Before we headed out on our big outback adventure, we met multiple times to discuss the trip including where to stay, where to get gas and what activities we wanted to take part in. It is essential to bring 10 L of water per person because most water in this area is bore water and cannot be drank. Additionally, if you were to have car troubles, like we did but it was at our campsite, thank God, it is recommended that you need 10 L per person to survive.
A lot of snacks and a small tank of extra gas are also critical as there are not a lot of gas stations or restaurants to stop at along the way and it is better to have more than not enough. Therefore, when you see a gas station, stop and enjoy it. There was an emu farm attached to one of the gas stations we stopped at!
You will want to map out where you will be stopping for gas beforehand and also book where you will be staying since accommodations can book up fast due to a limited number of them. If you want to enjoy some different experiences I would suggest camping at the Uluru campsite for at least one night as the stars are super bright here. You can even see the milky way, Mars and the space station! On the way home, stop in Kings Canyon to experience some more amazing views during a hiking experience and spend the night in a cave in Cooper Peddy. Trust me the caves there are not as creepy and dark as you would think. We found a very nice cave to stay in through air bnb that was absolutely magnificent on the inside.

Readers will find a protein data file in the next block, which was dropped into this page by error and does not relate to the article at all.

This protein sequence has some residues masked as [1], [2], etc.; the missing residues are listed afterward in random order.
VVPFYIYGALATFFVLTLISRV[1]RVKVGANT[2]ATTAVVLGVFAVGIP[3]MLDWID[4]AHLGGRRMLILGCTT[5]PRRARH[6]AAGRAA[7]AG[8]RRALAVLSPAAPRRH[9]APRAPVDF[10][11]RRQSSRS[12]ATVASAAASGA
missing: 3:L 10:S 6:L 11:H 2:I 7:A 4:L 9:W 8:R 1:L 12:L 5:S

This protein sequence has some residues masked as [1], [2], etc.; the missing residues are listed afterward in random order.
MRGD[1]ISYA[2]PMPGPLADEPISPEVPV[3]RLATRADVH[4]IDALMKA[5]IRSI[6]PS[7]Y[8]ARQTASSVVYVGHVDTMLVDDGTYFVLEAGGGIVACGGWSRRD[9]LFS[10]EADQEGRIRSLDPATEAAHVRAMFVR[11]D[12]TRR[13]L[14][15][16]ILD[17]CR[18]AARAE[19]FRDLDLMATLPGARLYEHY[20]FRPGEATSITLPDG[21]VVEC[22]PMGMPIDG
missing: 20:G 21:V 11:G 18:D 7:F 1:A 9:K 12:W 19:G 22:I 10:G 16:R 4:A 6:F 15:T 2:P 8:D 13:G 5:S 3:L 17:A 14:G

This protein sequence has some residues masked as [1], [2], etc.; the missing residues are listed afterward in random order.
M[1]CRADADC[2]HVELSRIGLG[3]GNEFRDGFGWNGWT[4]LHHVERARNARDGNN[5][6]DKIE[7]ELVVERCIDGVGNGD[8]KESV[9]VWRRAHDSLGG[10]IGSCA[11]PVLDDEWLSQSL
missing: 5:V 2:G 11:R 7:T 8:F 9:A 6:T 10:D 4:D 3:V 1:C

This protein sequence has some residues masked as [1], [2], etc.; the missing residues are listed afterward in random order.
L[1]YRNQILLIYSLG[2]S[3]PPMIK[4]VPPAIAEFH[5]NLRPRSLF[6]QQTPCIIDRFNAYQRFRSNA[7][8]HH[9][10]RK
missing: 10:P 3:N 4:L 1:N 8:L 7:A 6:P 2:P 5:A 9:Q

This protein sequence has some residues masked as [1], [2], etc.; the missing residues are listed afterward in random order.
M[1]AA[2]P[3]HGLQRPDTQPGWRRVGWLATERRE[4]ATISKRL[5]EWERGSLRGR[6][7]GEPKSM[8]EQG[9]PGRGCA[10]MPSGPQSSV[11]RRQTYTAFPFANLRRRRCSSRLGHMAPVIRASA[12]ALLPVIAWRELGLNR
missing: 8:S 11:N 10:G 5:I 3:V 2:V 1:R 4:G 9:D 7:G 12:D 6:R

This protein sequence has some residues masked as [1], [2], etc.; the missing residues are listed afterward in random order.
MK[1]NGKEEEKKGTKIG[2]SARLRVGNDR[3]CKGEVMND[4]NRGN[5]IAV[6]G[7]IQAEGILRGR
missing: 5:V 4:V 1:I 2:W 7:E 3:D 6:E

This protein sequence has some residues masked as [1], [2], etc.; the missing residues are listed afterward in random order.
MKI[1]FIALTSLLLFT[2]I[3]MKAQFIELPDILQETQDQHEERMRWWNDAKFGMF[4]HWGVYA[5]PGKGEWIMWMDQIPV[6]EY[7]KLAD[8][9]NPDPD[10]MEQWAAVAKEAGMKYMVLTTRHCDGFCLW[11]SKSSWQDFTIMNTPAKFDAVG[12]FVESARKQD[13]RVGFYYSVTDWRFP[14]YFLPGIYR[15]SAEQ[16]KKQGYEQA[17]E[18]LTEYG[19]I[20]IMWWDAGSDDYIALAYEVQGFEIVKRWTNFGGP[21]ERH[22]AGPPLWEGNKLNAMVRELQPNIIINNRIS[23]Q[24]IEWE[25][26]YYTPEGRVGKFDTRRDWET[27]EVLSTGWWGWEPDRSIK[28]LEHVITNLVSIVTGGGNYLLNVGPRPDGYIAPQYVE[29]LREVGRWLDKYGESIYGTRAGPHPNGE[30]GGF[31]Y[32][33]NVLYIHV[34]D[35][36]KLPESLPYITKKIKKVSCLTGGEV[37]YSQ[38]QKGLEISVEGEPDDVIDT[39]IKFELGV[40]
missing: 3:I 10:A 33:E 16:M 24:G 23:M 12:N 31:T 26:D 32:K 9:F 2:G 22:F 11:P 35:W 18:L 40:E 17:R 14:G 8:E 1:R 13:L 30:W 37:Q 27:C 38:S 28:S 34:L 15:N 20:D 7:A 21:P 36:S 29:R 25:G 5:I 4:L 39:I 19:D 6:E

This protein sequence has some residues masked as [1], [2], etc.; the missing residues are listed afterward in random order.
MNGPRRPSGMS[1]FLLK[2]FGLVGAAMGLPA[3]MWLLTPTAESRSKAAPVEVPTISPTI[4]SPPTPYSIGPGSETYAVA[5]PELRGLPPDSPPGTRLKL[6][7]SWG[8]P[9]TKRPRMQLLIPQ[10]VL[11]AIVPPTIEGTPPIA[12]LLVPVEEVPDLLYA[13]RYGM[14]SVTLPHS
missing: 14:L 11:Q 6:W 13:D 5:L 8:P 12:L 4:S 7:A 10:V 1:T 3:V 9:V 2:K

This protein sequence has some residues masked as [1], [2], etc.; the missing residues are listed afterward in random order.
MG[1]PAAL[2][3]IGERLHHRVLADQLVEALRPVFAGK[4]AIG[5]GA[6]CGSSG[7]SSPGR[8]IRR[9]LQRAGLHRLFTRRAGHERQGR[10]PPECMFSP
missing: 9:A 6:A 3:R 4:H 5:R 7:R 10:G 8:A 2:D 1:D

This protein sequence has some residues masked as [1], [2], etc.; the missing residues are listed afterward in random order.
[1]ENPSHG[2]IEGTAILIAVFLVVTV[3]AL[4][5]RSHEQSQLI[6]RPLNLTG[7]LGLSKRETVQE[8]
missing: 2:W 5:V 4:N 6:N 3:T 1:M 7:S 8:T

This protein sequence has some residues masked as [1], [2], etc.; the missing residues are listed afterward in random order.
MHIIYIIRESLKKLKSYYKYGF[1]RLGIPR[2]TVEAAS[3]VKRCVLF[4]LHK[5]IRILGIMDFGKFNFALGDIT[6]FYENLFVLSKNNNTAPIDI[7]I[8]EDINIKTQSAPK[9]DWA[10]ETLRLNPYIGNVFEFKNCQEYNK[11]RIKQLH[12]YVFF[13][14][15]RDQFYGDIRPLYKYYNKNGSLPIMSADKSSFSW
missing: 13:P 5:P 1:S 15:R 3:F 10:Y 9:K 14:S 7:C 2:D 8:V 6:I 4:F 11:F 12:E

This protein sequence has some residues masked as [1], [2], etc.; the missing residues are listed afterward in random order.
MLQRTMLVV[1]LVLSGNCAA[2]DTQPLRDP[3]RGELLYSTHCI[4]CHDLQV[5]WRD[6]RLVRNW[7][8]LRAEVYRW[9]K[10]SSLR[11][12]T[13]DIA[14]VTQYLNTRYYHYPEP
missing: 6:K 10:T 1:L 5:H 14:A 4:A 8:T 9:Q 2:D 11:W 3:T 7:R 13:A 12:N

Lastly, DO NOT forget sunscreen or bug spray because the sun is very hot in this area and the bugs can be pretty annoying in some seasons!
Top ways to experience Uluru and Kata Tjuta
Sunrise during the day, and sunset at night
We were lucky enough to experience the changing colors of Uluru during all times of the day. I highly recommend seeing Uluru at sunrise, during the day and sunset at the very least. It is absolutely breath taking and amazing to see how the natural light influences the color of the rock formation. Make sure to stay in the viewing areas and don’t jump the fences for that perfect Instagram picture, as we found out personally, fines can be up to $250 per person. Although we were very lucky that after we apologized and said we were just a group of international students that didn’t realize that it wasn’t allowed, we got off with just a warning.
Helicopter rides are also very popular at Uluru to see the giant rock and Kata Tjuta from above. Two of my friends went on it and highly recommend it!